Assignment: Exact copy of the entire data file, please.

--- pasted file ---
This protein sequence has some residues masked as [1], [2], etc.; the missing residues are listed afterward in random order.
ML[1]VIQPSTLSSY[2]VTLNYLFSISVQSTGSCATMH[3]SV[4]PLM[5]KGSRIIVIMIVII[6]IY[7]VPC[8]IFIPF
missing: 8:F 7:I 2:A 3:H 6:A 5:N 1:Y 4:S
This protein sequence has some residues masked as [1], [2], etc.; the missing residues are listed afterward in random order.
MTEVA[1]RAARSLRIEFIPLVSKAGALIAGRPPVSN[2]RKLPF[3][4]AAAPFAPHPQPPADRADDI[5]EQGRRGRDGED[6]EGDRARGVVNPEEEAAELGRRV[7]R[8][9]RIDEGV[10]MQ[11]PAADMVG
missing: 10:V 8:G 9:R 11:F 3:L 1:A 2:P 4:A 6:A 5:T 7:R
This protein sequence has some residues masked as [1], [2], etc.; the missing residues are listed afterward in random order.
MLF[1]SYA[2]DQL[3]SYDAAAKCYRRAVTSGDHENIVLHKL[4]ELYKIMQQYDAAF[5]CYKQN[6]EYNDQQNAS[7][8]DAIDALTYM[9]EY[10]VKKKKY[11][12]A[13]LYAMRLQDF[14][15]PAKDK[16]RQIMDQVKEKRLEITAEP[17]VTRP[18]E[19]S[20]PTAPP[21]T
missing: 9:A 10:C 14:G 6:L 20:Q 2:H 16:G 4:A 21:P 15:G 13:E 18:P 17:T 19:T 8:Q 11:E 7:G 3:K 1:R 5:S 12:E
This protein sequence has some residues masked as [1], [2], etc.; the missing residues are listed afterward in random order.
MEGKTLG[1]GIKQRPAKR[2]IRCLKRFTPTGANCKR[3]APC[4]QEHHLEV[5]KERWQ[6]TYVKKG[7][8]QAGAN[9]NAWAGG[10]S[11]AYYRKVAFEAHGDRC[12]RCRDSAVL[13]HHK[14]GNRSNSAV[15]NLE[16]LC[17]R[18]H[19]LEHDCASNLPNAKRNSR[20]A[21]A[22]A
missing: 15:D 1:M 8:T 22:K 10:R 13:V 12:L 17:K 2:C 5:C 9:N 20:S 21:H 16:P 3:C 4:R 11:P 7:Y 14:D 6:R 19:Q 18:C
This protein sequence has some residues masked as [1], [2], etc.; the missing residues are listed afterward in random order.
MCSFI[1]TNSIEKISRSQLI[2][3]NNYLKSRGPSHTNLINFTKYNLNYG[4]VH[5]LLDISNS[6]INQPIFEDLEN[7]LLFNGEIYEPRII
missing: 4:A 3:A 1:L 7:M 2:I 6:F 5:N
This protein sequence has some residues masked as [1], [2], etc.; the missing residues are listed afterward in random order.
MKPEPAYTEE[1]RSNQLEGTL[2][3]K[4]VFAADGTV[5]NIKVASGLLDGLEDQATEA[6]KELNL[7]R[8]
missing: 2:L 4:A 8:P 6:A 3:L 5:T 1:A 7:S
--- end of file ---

This protein sequence has some residues masked as [1], [2], etc.; the missing residues are listed afterward in random order.
ML[1]VIQPSTLSSY[2]VTLNYLFSISVQSTGSCATMH[3]SV[4]PLM[5]KGSRIIVIMIVII[6]IY[7]VPC[8]IFIPF
missing: 8:F 7:I 2:A 3:H 6:A 5:N 1:Y 4:S
This protein sequence has some residues masked as [1], [2], etc.; the missing residues are listed afterward in random order.
MTEVA[1]RAARSLRIEFIPLVSKAGALIAGRPPVSN[2]RKLPF[3][4]AAAPFAPHPQPPADRADDI[5]EQGRRGRDGED[6]EGDRARGVVNPEEEAAELGRRV[7]R[8][9]RIDEGV[10]MQ[11]PAADMVG
missing: 10:V 8:G 9:R 11:F 3:L 1:A 2:P 4:A 6:A 5:T 7:R
This protein sequence has some residues masked as [1], [2], etc.; the missing residues are listed afterward in random order.
MLF[1]SYA[2]DQL[3]SYDAAAKCYRRAVTSGDHENIVLHKL[4]ELYKIMQQYDAAF[5]CYKQN[6]EYNDQQNAS[7][8]DAIDALTYM[9]EY[10]VKKKKY[11][12]A[13]LYAMRLQDF[14][15]PAKDK[16]RQIMDQVKEKRLEITAEP[17]VTRP[18]E[19]S[20]PTAPP[21]T
missing: 9:A 10:C 14:G 6:L 20:Q 2:H 16:G 4:A 21:P 15:G 13:E 18:P 17:T 19:T 8:Q 11:E 7:G 3:K 1:R 5:S 12:E
This protein sequence has some residues masked as [1], [2], etc.; the missing residues are listed afterward in random order.
MEGKTLG[1]GIKQRPAKR[2]IRCLKRFTPTGANCKR[3]APC[4]QEHHLEV[5]KERWQ[6]TYVKKG[7][8]QAGAN[9]NAWAGG[10]S[11]AYYRKVAFEAHGDRC[12]RCRDSAVL[13]HHK[14]GNRSNSAV[15]NLE[16]LC[17]R[18]H[19]LEHDCASNLPNAKRNSR[20]A[21]A[22]A
missing: 15:D 1:M 8:T 22:K 10:R 13:V 12:L 17:K 2:C 5:C 9:N 20:S 21:H 16:P 3:C 4:R 11:P 7:Y 14:D 6:R 19:Q 18:C
This protein sequence has some residues masked as [1], [2], etc.; the missing residues are listed afterward in random order.
MCSFI[1]TNSIEKISRSQLI[2][3]NNYLKSRGPSHTNLINFTKYNLNYG[4]VH[5]LLDISNS[6]INQPIFEDLEN[7]LLFNGEIYEPRII
missing: 4:A 3:A 1:L 7:M 2:I 6:F 5:N
This protein sequence has some residues masked as [1], [2], etc.; the missing residues are listed afterward in random order.
MKPEPAYTEE[1]RSNQLEGTL[2][3]K[4]VFAADGTV[5]NIKVASGLLDGLEDQATEA[6]KELNL[7]R[8]
missing: 2:L 4:A 8:P 6:A 3:L 5:T 1:A 7:S